What is a scientific investigation? And how are data, evidence, and reasoning central to the scientific process? Learn about the difference between data and evidence and why logical reasoning is just as necessary as data itself.
Understanding Scientific Investigations
One day you’re having a conversation with a friend, and that friend tells you a story.
They say, ‘I got sick just a few hours after I touched the bubble wrap. So for your own sake, stay away from the stuff.’It’s fair to say that most people would think that suggestion was ridiculous and probably ignore it.
Yet, people make conclusions that are just as preposterous every day. A better understanding of science would help reduce these kinds of conclusions.Science is the study of the natural world through the collection and analysis of empirical data.
It’s a process that leads us to a better understanding of the world. A scientific investigation is how scientists use the scientific method to collect the data and evidence that they plan to analyze.
Scientific investigations rely on empirical data, verifiable evidence, and logical reasoning. They are the heart of the scientific process. Let’s take a look at each of these things, talk about what they mean, and learn how they are often misused or underestimated.
Data, Evidence, and Reasoning
Empirical data is facts, numbers, and statistics measured in the real world and collected together for analysis. You could collect data on how many cars of different colors pass through an intersection, at what ages people get diagnosed with prostate cancer, or a million other things.Data is usually most useful when it is made up of numbers.
This is called quantitative data, but you can also have data that is made up of personal accounts and descriptions and other non-numerical information. This is called qualitative data. However, individual accounts and stories do not qualify as data–qualitative information only becomes data when it’s put together on a large scale.
It is often said that, ‘The plural of anecdote is not data.’ This means that your personal experiences have no bearing on what the truth about a subject is–it would take the personal experiences of huge numbers of people before you could make conclusions from them.
Evidence is a body of facts and information showing whether a hypothesis is true or untrue.
Data forms the basis for evidence, so there’s a lot of overlap between the two concepts. However, data is raw information with no judgment attached. Evidence is when data is used to try to prove or disprove a particular point.So maybe your study of the colors of cars passing through an intersection might be used as evidence to show that the most popular color of car in your neighborhood is dark gray.
Or, your data for what ages people get diagnosed with prostate cancer could be used as evidence for the proposition that prostate cancer affects mostly older men. Evidence should always be verifiable–it should be possible to get the same results and make the same conclusions by taking another look at the real world.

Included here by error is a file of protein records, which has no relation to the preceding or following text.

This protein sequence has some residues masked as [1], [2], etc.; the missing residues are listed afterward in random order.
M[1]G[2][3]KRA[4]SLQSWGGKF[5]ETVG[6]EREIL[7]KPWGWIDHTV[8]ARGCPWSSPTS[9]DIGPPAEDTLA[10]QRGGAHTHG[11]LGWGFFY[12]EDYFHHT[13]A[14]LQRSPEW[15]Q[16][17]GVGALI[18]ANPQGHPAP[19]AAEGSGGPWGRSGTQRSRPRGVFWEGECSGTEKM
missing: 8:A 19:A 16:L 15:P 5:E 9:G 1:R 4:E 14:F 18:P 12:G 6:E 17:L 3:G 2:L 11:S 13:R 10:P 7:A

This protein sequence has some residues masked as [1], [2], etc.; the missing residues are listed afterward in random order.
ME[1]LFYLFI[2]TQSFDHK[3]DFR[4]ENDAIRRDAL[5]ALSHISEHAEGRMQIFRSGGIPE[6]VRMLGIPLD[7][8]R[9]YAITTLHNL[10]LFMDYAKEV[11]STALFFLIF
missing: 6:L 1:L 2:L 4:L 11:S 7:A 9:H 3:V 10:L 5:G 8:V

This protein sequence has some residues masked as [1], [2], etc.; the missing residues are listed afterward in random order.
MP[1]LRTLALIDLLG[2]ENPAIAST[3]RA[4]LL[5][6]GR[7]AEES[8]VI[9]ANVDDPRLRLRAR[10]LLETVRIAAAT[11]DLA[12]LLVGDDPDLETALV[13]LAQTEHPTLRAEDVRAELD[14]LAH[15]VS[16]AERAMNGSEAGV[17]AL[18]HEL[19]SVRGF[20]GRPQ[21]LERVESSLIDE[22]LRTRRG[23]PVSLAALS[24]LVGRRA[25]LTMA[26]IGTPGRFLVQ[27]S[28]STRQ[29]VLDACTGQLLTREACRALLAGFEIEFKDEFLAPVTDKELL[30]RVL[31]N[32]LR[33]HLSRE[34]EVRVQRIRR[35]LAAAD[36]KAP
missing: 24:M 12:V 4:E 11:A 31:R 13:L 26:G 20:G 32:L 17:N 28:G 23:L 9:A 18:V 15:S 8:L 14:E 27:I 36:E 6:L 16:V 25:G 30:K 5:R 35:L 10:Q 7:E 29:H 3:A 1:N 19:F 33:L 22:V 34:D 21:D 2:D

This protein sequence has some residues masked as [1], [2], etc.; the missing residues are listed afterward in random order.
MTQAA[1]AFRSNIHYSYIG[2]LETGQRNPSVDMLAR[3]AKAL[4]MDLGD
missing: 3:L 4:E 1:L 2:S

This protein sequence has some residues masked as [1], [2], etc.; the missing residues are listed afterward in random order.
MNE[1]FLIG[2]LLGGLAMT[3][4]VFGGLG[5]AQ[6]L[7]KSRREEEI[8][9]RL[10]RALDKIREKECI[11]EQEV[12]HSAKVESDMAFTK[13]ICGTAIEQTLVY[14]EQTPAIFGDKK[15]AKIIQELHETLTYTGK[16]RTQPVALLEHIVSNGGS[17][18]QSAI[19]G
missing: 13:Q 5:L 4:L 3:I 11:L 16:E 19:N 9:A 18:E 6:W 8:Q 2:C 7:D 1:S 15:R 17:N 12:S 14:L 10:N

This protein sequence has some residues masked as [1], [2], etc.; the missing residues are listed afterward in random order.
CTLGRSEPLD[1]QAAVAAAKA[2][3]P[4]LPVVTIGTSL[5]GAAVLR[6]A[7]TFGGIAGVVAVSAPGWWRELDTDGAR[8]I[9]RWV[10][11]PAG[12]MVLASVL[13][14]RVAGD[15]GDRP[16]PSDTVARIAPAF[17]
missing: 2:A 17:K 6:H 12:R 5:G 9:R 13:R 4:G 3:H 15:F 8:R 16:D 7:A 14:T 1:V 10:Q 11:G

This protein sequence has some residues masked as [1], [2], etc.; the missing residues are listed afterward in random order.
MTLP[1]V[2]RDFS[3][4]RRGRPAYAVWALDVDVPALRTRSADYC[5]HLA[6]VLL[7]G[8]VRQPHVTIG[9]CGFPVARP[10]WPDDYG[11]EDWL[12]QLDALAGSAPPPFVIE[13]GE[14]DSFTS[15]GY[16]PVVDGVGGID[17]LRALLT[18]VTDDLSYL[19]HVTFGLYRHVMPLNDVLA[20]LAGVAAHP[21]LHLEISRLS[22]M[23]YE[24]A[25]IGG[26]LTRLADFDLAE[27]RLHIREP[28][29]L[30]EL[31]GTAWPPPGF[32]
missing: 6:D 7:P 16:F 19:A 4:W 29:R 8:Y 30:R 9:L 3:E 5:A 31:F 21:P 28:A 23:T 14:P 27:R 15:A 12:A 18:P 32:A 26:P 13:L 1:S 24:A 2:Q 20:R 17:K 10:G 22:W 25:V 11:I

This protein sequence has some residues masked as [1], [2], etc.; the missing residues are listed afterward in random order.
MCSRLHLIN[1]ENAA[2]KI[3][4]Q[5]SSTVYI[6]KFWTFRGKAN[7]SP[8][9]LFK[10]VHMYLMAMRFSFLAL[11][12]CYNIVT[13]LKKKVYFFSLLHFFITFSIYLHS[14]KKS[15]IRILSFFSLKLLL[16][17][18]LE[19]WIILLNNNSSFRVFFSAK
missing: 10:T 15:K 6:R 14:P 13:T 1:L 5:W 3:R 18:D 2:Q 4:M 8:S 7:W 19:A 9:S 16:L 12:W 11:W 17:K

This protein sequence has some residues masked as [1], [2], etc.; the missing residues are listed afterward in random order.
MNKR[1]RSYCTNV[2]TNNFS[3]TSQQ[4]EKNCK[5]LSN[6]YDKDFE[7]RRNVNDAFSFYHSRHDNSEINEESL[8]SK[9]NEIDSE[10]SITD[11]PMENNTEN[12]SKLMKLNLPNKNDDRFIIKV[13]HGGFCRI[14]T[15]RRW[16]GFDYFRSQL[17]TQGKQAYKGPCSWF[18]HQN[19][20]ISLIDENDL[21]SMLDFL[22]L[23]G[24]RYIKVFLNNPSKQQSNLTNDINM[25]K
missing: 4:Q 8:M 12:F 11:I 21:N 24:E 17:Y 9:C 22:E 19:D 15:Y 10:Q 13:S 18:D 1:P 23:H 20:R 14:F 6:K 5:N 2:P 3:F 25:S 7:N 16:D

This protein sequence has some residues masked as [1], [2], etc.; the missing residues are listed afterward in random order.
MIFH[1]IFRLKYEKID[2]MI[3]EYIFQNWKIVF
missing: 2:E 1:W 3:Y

Logical reasoning is a part of science that often gets overlooked. When we use data to provide evidence for a particular hypothesis, that hypothesis must make logical sense. If you have an idea that might explain a particular phenomenon in the natural world, it needs to be internally and externally consistent.
For example, you can’t argue that dark gray cars are the most popular because people in your neighborhood are particularly unhappy and associate the color with the state of mind if you also argue that black is unpopular because people in your neighborhood are particularly happy. To say that people are both particularly unhappy and particularly happy at the same time is a logical contradiction.Similarly, it would be hard to argue that prostate cancer affects older men if we as a culture routinely removed the prostate gland in adolescence. A scientific argument must always make logical sense, both in terms of the data itself and in terms of what we know outside of the data. If there is an obvious logical issue, there would have to be an explanation for that. Otherwise, your ideas would be dismissed out of hand.
Science is a powerful approach to learning about the world, and a big reason for its success is its reliance on data, evidence, and reasoning. There is so much focus on these things that it greatly reduces the likelihood of mistakes being made. Because of this, when scientists reach a broad consensus on a topic, they almost always turn out to be correct.
A scientific investigation is how scientists collect the empirical data that they plan to analyze.
Empirical data is facts, numbers, and statistics measured in the real world. It can be numerical (quantitative) or more descriptive (qualitative).That data can be put together to form evidence, or a body of facts and information showing whether a proposition is true or untrue. That evidence should be verifiable, which means it should be possible to check it by repeating the experiment(s).Logical reasoning is also important in science because your explanation of a phenomenon must make logical sense.
That is, it must be internally and externally consistent.The scientific focus on empirical data, verifiable evidence, and logical reasoning is a big part of science’s incredible success in investigating and explaining the natural world.